Berkeley County officials estimate financial impact of severe June storm

July 19, 2012|By MATTHEW UMSTEAD |

MARTINSBURG, W.Va. — Berkeley County officials still are estimating the financial impact that severe storms on June 29 had on public facilities, but the costs so far — about $190,000 — have yet to reach the threshold needed to net federal disaster assistance.

Stephen S. Allen, director of the Berkeley County Office of Homeland Security and Emergency Management, told the Berkeley County Council on Thursday that the estimated storm costs would have to reach about $350,000 before the county could be added to a major disaster declaration requested by Gov. Earl Ray Tomblin.

The city of Martinsburg has estimated about $135,000 in storm costs, City Finance Director Mark Spickler said.

The city’s costs were included in the $190,360 that Allen had tallied as of Thursday afternoon, but he said other government agencies and departments still are expected to report the storm-related costs they have incurred.

Terri Mehling, deputy director of Jefferson County’s office of Homeland Security and Emergency Management, said the county met the threshold for the preliminary damage assessment for public assistance, which she estimated is about $180,000.

Jefferson County was among 45 counties included in Tomblin’s request to President Obama to declare as major disaster areas, but Berkeley County still could be added, officials said Thursday.

Mehling did not know the county’s estimated storm costs, but was aware of building damage at Sam Michaels Park and the county commission office building in Charles Town, W.Va.

Even if the county ultimately isn’t eligible for federal assistance, Spickler said the storm doesn’t devastate the city’s budget because much of the estimated cost was based on the extra use of equipment already on hand.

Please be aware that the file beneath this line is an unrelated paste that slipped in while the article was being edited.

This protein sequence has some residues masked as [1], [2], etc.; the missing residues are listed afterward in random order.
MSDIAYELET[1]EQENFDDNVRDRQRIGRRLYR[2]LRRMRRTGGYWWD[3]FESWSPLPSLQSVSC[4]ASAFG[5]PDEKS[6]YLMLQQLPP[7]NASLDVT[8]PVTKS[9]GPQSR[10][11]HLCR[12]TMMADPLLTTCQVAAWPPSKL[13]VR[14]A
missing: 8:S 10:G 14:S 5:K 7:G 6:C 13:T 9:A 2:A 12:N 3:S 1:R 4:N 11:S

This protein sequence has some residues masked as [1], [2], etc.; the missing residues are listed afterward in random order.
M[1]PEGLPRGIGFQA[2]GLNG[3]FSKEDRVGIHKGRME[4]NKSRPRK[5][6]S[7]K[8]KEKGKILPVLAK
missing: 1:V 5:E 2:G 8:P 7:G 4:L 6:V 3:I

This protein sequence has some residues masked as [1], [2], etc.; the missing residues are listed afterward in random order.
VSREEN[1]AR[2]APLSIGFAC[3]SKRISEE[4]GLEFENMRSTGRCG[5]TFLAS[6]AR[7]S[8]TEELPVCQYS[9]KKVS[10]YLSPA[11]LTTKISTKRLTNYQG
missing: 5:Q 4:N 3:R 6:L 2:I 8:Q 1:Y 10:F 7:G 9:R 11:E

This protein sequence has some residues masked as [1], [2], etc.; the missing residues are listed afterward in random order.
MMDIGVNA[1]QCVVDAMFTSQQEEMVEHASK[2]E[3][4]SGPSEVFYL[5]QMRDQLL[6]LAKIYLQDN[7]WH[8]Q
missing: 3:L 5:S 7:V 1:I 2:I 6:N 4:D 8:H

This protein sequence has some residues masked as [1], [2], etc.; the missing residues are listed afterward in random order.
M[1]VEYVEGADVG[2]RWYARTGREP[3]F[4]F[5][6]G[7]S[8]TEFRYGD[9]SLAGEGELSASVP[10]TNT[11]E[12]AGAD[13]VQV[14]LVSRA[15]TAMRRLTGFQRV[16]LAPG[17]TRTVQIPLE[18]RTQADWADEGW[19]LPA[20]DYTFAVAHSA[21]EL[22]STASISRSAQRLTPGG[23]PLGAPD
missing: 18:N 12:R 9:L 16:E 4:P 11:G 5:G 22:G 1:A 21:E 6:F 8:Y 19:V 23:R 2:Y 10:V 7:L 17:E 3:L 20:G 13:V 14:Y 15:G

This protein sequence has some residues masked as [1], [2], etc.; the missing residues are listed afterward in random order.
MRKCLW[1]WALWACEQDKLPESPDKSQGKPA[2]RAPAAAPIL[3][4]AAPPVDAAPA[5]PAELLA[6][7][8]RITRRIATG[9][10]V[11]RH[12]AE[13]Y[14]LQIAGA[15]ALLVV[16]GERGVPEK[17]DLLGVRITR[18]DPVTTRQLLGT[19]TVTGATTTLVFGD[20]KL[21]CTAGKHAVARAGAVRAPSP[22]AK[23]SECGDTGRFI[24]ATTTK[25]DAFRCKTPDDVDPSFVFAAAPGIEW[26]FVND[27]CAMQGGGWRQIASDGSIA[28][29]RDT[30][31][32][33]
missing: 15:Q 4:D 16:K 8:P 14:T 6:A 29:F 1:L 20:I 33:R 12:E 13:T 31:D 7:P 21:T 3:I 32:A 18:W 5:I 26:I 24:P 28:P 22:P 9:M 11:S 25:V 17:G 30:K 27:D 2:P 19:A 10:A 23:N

About $120,000 of the city’s estimated cost was incurred by the public works department, but only a small part of that was for extraordinary labor costs for workers to clean up storm debris, Spickler said.

More than 30,000 Potomac Edison customers lost power in Berkeley County after the storm downed trees, power lines and utility poles that carried them.

Aside from the ongoing assessment for public assistance, Allen reminded county residents Thursday that those who have damage to their homes and property should report the damages to his office. Allen can be contacted at 304-263-1345 or by email at

Damages are being reported to state and federal officials in support of a possible major disaster declaration for individual assistance from President Obama, according to a news release that Allen distributed.

Residents also are encouraged to report damage and losses to their insurance agent for possible reimbursement.

Food loss and costs of private generators, including fuel, do not need to be reported to local emergency management directors since these costs are not reimbursable under any Federal Emergency Management declaration, according to the news release.

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